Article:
Russia’s campaign to control its cyber borders mirrors the ‘great firewall of China’ that restricts the viewing habits of the largest population of Internet users in the world.
Focused on censorship, a range of techniques are employed to prevent citizens from reading or posting anything that the government deems threatening. To do this, access to the Internet is provided only through government licensed service providers, which employs IP blocking, DNS highjacking, and keyword inspection and filtering.
China’s ‘Great Firewall’ (GFC) is among the most technically sophisticated internet filtering/censorship systems in the world… Its depth, scope, and capacity is certainly impressive. – Jon Penney, Fellow Researcher at Canada Centre for Global Security Studies
The government claims that this will improve cybersecurity and prevent foreign meddling in Russian affairs, yet many have deemed it an online “iron curtain” that could be used to suppress dissenting voices. Activists fear that if left unchecked, the hand of the Russian state will reach further into the lives and sovereignty of its citizens.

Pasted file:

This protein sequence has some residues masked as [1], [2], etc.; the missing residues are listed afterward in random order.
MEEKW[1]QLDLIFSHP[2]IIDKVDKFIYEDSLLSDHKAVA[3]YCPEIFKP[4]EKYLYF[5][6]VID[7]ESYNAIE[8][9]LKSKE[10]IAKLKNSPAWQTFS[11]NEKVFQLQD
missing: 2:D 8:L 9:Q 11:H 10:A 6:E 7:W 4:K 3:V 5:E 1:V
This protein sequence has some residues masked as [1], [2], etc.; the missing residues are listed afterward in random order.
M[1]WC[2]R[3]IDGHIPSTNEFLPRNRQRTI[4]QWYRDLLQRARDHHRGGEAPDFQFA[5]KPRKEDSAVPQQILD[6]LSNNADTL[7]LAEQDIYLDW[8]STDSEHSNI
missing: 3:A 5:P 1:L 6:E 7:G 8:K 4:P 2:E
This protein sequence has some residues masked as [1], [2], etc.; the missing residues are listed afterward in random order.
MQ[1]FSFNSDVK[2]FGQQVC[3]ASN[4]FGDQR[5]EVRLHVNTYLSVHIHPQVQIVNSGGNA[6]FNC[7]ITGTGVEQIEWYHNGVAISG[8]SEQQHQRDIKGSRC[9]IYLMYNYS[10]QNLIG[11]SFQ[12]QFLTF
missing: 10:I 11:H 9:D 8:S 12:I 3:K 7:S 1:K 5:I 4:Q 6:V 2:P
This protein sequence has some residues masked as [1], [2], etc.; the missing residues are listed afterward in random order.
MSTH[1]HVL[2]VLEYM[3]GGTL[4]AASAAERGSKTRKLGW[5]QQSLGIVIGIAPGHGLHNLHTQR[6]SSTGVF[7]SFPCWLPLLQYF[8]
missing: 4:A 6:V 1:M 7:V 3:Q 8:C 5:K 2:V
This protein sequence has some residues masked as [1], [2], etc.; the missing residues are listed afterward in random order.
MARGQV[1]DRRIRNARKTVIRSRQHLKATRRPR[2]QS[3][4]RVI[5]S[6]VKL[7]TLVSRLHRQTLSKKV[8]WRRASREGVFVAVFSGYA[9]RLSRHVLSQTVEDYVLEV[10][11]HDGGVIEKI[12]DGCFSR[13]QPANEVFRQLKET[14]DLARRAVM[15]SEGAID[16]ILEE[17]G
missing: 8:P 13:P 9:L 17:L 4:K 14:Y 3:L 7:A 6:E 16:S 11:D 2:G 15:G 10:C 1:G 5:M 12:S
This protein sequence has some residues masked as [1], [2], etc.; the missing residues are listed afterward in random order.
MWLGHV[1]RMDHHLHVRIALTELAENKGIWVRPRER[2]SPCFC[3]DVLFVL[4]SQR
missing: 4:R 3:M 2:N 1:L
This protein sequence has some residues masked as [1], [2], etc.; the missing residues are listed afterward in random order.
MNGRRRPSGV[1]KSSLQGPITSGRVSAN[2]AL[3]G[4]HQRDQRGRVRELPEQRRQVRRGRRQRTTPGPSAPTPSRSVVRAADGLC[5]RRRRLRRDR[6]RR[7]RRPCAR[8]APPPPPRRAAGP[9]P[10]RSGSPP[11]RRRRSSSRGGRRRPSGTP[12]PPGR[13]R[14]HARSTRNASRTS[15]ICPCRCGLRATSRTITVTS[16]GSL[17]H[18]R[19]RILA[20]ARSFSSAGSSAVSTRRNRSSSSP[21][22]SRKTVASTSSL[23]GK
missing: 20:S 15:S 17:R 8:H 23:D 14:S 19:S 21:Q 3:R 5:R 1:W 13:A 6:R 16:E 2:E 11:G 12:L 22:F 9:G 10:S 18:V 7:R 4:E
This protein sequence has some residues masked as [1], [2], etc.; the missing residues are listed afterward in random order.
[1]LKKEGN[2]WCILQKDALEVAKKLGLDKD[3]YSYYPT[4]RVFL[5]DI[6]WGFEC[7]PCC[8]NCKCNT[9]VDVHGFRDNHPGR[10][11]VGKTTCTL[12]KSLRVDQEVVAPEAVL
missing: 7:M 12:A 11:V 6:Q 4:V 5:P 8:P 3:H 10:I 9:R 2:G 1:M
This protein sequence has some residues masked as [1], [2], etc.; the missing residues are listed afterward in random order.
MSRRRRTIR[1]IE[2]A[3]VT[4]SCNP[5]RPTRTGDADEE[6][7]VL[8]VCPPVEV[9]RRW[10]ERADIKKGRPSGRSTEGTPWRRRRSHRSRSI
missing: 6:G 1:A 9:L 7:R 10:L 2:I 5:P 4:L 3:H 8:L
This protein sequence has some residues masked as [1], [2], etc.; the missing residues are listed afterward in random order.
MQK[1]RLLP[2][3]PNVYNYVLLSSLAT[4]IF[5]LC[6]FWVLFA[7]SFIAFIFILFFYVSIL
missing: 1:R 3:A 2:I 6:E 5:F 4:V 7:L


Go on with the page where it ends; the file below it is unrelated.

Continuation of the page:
This latest legislation represents another deeply worrying development for freedom of expression in Russia. The bill passed this week, which has an extremely tenuous national security justification, would essentially provide the government with veto power over the online communication and behavior of its citizens. This bill promises little more than an intensified chilling effect on Russian digital communication and expression, and, particularly alarmingly, suggests Russia has its eyes on isolating the internet within its borders, along the lines of the Chinese ‘Great Firewall.’ We condemn this legislation as a thinly-veiled attempt to control and censor online expression in Russia. – Polina Kovaleva, PEN America’s Eurasia Project Director